As an HR professional I see it day in and day out. Educated, qualified people, myself included, who get passed over for positions because of simple, yet avoidable mistakes. With the job market crashing and burning around us, it is really an employer’s market and even the smallest mistake can cost you the job of your dreams. Here’s a list of obvious mistakes that many job seekers are still making and how to avoid them.

Just Like Me
You wouldn’t believe how many people of color come into my office, see my face, and feel it’s okay to drop their interview persona in favor of a ‘round the way’ mentality. I can’t even count on one hand how many applicants have sat across from me and thought my brown skin was an invitation to say ‘nigga’ after every other word. They thought our ‘bond’ made it okay to show up late, have inappropriate conversations and entitled them to a ‘hook up.’ The fact that I was going to be the one looking over their paperwork and/or interviewing them didn’t seem to matter simple because in their mind I was ‘just like them.’ Not all of these people were uneducated hood folk, some of them were clean cut, otherwise well spoken, qualified, multiple degree holding candidates….that didn’t get the job, and in some cases didn’t even make it through the door.

Regardless of perceived similarities it is important to remember to be professional at all times during the interview process and even after. Although the interviewer, receptionist, employee, etc are ‘just like you,’ these people are not your friends. They are your supervisors, coworkers and most definitely your competition. Be cordial, be respectful and engage in small talk, but don’t ever get it twisted and above all maintain your professionalism.

Mentorless Child
Contrary to popular belief, degrees and skills picked up at various jobs aren’t the only ways to land that plum job you’re looking for. It’s often very difficult to make it in any field without the support and guidance of someone who is or has been where you are trying to go. Having a mentor in your life is a priceless asset. Not only can they teach you for free what you would have to pay to learn in a classroom, but because they’ve guided you, taught you all you know and are seasoned professionals in the game with serious connections, they are the best job board and business reference you will ever find. Don’t have a mentor? No problem, it’s never too late to seek one out. Just make sure your mentor is a seasoned and respected professional in your chosen field that will truly take the time to help nurture your talents and lead you towards your goals and dreams.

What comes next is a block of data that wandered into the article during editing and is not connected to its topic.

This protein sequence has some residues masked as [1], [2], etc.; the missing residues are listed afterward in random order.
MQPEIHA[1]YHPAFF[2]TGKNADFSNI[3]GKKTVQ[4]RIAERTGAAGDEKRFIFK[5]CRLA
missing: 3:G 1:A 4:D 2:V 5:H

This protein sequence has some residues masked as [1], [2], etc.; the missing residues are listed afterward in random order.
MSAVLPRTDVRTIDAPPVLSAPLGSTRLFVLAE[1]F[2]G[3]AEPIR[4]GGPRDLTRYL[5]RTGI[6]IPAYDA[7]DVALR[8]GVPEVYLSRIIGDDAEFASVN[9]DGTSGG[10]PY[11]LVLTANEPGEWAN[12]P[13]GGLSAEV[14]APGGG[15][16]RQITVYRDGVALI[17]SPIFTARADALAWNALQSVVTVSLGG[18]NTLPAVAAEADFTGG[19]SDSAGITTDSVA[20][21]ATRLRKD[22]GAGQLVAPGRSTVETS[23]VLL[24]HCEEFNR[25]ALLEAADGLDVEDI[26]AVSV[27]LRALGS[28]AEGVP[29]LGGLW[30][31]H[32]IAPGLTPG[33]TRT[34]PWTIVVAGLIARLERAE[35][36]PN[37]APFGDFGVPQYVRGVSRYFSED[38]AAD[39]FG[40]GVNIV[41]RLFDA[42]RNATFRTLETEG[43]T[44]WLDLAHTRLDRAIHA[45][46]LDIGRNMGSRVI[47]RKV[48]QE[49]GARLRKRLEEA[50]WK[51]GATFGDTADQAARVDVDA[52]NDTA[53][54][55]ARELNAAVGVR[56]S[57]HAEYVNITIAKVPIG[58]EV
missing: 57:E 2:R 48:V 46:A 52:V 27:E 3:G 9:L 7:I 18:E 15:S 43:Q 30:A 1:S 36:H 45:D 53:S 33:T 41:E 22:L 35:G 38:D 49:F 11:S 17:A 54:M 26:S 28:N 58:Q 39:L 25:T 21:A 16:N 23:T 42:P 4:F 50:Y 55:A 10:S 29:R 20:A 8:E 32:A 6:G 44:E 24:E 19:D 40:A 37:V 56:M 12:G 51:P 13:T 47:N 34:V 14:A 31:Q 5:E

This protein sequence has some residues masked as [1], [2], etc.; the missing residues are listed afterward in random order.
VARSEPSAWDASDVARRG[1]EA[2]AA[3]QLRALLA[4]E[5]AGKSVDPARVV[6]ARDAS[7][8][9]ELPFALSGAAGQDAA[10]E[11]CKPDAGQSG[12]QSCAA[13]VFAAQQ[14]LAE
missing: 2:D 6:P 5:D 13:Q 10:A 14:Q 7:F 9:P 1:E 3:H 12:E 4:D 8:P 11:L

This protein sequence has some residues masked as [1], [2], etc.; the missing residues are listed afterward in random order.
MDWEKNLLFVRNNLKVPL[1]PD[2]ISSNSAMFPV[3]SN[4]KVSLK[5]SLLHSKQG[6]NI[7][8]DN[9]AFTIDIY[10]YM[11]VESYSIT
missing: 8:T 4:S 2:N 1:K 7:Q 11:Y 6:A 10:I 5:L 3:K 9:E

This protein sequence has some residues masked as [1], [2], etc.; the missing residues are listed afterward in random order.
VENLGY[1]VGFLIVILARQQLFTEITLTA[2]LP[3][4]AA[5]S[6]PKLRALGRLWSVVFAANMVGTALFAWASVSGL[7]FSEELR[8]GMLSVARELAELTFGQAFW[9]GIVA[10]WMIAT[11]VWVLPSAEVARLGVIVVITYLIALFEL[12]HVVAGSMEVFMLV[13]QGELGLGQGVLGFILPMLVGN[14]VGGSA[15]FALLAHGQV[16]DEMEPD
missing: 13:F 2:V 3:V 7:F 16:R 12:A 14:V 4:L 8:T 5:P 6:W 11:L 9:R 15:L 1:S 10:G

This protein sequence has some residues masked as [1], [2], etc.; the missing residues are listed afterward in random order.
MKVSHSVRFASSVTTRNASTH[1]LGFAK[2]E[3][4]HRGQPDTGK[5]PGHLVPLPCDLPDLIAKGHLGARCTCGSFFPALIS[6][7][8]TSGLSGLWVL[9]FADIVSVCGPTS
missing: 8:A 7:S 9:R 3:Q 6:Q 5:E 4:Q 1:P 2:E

Cover Smother
For the most part during the day I’m busy…very busy. When there are openings for positions at my company there can be hundreds of applicants for just one job. With all the other things on my plate, the last thing I want to do is read long, drawn out cover letters that usually end without telling me why you should get an interview. I don’t want to read a novel and I don’t care about the hundreds of jobs you had that have nothing to do with what I’m hiring for. Cover letters are like first impressions, and more often than not, your cover letter has one minute to make a good one on the HR professional or hiring manager who is reading it before ending up in the trash. Your cover letter should be no more than 2-3 concise paragraphs that highlight work experience pertaining to the exact position. It should be catchy and use language familiar to the organization as it shows that you have done some research. Try not to smother the reader with too much info, get straight to the point and you’re guaranteed to go straight to the top of the pile.

Thank You, Thank You, You’re Far Too Kind
It should be an obvious do, but for many it is an obvious oversight that ends up being a fatal mistake. The two little words known as ‘thank you,’ can get you far in this world, yet so many overlook its importance. Remembering to send a potential employer a handwritten thank you note can set you apart from others in the running. Why handwritten you ask? Well, because I guarantee you that the employer has hundreds of emails waiting for them in their inbox and an email from an address or name that they probably don’t remember is sure to end up in the trash folder. Also, because most organizations have serious spam filters on their mailboxes it’s very likely that your e-card won’t even get opened.

Before sending, make sure your thank you card looks professional and doesn’t have too many bright or distracting colors. Be sure to clearly state the reason for the card, thank them for considering you for the position, let them know you look forward to hearing from him/her in the near future, and of course, proofread, proofread, proofread! Finally, make sure the employer receives your card a day or two after the interview so you’re sure to stay fresh in their minds.

By putting your best foot forward and avoiding these simple, yet still common job hunting mistakes, you will be well on your way to landing that dream job and taking the world by storm!

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  • Alexandra

    Thanks for sharing.

  • Excellent post!!!! My BFF is also in HR and he gives us these same tips. I am definitely going to share this information. Thanks

  • Girl

    Lol @ folks suddenly becoming mad familiar.

  • Najat

    Interesting…especially the “Just like Me” point. I was watching the BET Awards (easy, now) and one of the award recipients went on stage barefoot. She was wearing a nice gown, but took her shoes off and made some offhand comment about not caring/fronting or something. I wish I could remember it exactly. I thought, would she do this at the Grammy Awards? I thought this was an instance of feeling too comfortable, in a way that took dignity away from the show. If an interviewee did something similar, I’d feel the same way. You have to be less professional with me because I’m black?